Friday, December 13, 2019

Star Trek: Datalore

Episode: "Datalore"
Series: Star Trek: The Next Generation
Season 1, Episode 13
Original Air Date: January 18, 1988
Image result for datalore
via Memory Alpha
Data gets an origin story and a brother.  The Enterprise visits Omicron Theta, the planet where Data was first found by Starfleet.  In a hidden lab, the away team discovers a disassembled android essentially identical to our friend.  They bring him back to the ship and put him together.  He is just like Data, except evil...

The idea of an evil twin was actually Brent Spiner's.  The initial plan was a female android who would become his love interest, an idea which would be reworked as Data's child in "Offspring,"  The Lore concept is fun, sort of a "Mirror, Mirror" story for a single character.  However, much as with Q and Lwaxanna Troi, I find the character grating - a bit of a theme with Season 1 and recurring characters thus far.  It's fun to watch Spiner switch back and forth between the two brothers and the camera and editing work are effective in generating a believable double.  The scene where Data finds his own face mold is genuinely goosebump-inducing.  Even so, I can't help wishing Lore was permanently removed from the saga as promised.  Future Lore stories will be better.  I know that.

We've gotta talk about the contraction thing.  Much is made in both this episode and Season 3's "Offspring" of the fact that Data cannot use contractions such as you're, we'll, I'm, etc.  Both Lore and Lal (from "Offspring") can which is meant to establish them as more advanced androids.  The thing is, Data uses contractions all the time.  He even does so in this episode.  It's the sort of character wrinkle that could have been really cool if they'd been consistent with it.  But they weren't.  Writing staff fail.


Acting Notes

Image result for young biff yeager
via Memory Alpha

Biff Yeager makes the second of two TNG appearances in "Datalore" as Lt. Cmdr. Argyle, the chief engineer who oversees the reassembly of Lore.  Other television appearances include The Wonder Years, Scrubs, Seinfeld and Gilmore Girls.  Film credits include Repo Man, Girls Just Wanna Have Fun and Edward Scissorhands.

Tuesday, December 10, 2019

Squid Mixes: Old Overholt vs. George Dickel



Let the whiskey battles begin!

We picked up a bottle of George Dickel rye this weekend in order to commence side-by-side comparisons.  Dickel is the challenger in this case, the defending champ our long-standing favorite, Old Overholt.  Three rounds: the Manhattan Test, the Highball Test and the On the Rocks Test.  Important weigh-in factor (can you tell I'm reading a boxing book right now?): the Dickel costs $8 more for a 750 ml bottle.  However, it is on sale this month.  So if it is better, is it $8 better?  Or is it wait for it to go on sale better?

An important bias going in: my wife recently learned, or just recently told me, that the Old Overholt formula changed when Beam Suntory took over the label.  Basically, it's not much of a rye anymore.  There's only enough rye wheat in the recipe now for it to qualify as such.  Dickel, on the other hand, is 95% rye.  The bottle claims that's one of the highest percentages on the market.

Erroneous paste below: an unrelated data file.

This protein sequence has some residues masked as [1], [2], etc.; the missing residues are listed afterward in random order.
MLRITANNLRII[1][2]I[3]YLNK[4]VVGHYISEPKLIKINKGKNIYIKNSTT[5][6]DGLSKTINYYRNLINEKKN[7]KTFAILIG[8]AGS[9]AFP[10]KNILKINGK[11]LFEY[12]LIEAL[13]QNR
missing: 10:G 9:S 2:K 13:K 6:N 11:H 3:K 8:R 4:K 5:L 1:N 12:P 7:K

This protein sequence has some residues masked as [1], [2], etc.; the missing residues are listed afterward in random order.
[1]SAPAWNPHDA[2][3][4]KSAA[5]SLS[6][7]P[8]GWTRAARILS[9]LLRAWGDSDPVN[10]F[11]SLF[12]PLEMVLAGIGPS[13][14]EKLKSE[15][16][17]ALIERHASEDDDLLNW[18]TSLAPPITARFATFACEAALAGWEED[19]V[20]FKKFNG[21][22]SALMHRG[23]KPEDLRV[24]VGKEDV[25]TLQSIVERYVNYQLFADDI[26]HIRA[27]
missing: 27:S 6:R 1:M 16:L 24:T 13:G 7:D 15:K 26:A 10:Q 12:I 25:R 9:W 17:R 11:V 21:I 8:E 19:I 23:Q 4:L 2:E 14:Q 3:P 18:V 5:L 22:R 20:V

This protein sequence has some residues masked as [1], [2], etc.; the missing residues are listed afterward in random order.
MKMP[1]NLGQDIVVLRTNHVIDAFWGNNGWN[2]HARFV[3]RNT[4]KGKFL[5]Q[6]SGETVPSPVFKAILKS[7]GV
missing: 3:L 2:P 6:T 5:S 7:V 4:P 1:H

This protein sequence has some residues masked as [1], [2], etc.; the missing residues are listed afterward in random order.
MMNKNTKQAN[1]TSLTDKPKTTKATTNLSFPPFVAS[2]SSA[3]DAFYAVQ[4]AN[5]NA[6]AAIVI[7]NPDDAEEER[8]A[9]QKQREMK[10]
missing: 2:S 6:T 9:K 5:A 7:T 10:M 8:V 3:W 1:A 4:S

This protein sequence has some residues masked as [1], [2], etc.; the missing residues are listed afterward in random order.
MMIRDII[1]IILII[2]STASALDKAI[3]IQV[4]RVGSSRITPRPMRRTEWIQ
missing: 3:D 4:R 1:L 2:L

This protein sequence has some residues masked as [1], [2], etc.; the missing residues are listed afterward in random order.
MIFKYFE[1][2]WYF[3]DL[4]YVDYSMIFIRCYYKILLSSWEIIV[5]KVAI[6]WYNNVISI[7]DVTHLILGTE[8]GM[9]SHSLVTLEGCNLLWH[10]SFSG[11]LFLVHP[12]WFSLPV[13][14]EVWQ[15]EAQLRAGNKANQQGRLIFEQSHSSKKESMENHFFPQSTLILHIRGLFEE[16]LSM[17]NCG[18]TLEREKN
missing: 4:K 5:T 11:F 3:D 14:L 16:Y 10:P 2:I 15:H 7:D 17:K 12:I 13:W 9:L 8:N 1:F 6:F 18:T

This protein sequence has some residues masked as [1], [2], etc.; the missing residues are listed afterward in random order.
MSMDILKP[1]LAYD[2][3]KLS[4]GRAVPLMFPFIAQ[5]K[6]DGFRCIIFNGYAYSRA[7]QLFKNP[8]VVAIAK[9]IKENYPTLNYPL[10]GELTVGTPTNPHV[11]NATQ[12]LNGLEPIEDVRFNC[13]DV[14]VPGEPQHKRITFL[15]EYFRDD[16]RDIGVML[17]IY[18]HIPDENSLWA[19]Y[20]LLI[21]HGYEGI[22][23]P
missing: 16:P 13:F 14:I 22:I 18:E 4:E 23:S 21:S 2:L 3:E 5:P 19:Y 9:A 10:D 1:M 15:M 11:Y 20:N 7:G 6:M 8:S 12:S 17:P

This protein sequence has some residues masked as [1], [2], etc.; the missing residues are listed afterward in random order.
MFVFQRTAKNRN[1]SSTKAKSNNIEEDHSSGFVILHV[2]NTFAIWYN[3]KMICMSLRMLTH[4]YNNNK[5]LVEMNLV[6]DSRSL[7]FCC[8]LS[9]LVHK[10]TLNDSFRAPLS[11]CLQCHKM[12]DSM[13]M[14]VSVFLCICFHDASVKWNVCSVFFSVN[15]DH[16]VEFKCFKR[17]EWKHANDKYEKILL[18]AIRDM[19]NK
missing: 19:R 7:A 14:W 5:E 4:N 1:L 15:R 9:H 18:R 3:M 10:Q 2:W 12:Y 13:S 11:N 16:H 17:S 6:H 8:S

For whatever it's worth, Dickel has a higher alcohol content.  Dickel is 90 proof (45% alcohol).  Overholt is 80.


On the Rocks Test

This was the last round we performed but it seems appropriate to begin the narrative here.  My analysis, beginning with the reigning champ...

Old Overholt is smoother with a more floral flavor and a bitter finish.  George Dickel is darker in color, a touch more reddish.  It's bigger, with more dimension.  There's more of a burn, probably due to the higher alcohol content.  The taste is sharper, spikier, though that was more evident in the Manhattans than it was drinking it straight.  Both whiskies had a sweet aftertaste, though the Dickel expressed more vanilla.



The Manhattan Test

My wife wanted a blind test for each.  She is the supertaster, after all (see here) and tasting is actually part of her job.  She was able to pick out the Dickel each time and for me, too, this is the test in which the differences were most evident.  That sharpness came through most pleasantly, not unlike rye bread.  I'm not sure it would be for everyone and to be completely honest, I don't know if I'd want my drink so sharp all the time.  But it's certainly fun for variety.  Forced to choose, I would have to say that yes, the Dickel Manhattan was superior.

Side note: we also tried Luxardo cherries with this most recent round of Manhattans - lovely indeed!  Are they worth four times the cost of a cheap jar?  Probably not.  But they're fun to try.  If nothing else, they've furthered our curiosity about making our own.


The Highball Test

With a strong flavor heavyweight such as ginger beer to compete with, neither of us could taste much difference in the whiskeys.  The lessons here: where highballs are concerned, picking the right ginger beer mixer is the more important consideration.  We used Otto's this time as it's what we had on hand.  It's fine but a little too sweet.  As for the whiskey, no it's definitely not worth spending more if you're only going to use it to make highballs.


The Decision

George Dickel is the more interesting rye whiskey.  There is simply more flavor and I like flavor.  I would say it's wait until it's on sale better.  My wife concurs.

Friday, December 6, 2019

Star Trek: The Big Goodbye